We analyzed the changes induced by central chemoreceptor stimulation on the lung resistances and phrenic neurogram of anesthetized newborn (3-6 days, n = 9) and 9 week old lambs (n = 3). Starting from hypocapneic apnea, 5% CO2 inhalation evoked a reversible increase in total lung resistance in both newborn and 9 week old lambs (median = 112%). The resistance increase preceded phrenic breathing and was greater for the peripheral (233%) than for the central airways (57%), independent of age. Increases in lung and airway resistance caused by CO2 were reversed totally by atropine and only partially by apnea-producing doses of fentanyl. Our results demonstrate that parasympathetic outflow to the sheep airways is already driven by central chemoreceptor inputs during the newborn period. Even at this early age, bronchomotor responses to central chemoreceptor stimulation are more prominent in the peripheral than in the central airways and exhibit a lower threshold for activation and less sensitivity to opioid inhibition than phrenic responses.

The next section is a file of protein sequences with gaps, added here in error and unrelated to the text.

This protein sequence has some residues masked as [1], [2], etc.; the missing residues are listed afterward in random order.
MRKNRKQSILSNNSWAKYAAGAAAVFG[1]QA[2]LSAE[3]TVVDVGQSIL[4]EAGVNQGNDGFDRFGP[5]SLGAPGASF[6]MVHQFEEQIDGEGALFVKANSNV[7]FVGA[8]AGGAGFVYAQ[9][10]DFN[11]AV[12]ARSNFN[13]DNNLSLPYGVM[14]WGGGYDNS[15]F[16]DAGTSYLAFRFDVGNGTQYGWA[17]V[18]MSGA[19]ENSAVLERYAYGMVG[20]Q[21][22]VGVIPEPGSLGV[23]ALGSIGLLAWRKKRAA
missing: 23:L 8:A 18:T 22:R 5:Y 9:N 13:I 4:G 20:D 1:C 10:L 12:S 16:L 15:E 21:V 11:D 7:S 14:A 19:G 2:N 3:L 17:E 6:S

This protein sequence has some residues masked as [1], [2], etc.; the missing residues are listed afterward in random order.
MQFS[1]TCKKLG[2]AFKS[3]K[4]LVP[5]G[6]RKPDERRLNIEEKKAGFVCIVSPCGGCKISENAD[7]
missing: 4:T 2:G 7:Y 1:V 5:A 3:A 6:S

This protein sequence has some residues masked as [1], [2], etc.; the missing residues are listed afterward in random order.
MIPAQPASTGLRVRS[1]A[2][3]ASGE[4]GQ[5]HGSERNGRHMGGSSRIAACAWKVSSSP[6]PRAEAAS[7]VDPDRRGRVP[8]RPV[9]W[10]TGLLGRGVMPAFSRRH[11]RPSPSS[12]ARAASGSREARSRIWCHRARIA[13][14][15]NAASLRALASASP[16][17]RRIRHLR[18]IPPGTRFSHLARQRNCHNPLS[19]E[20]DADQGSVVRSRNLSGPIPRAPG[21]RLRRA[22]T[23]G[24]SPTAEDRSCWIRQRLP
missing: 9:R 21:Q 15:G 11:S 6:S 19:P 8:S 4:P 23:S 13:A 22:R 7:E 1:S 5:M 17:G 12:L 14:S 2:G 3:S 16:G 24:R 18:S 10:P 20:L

- Chemoreceptors, central, airway resistance
- Mammals, lamb
- Nerve, phrenic
- Parasympathetic system, central chemoreceptors
- Resistance, airway
ASJC Scopus subject areas
- Pulmonary and Respiratory Medicine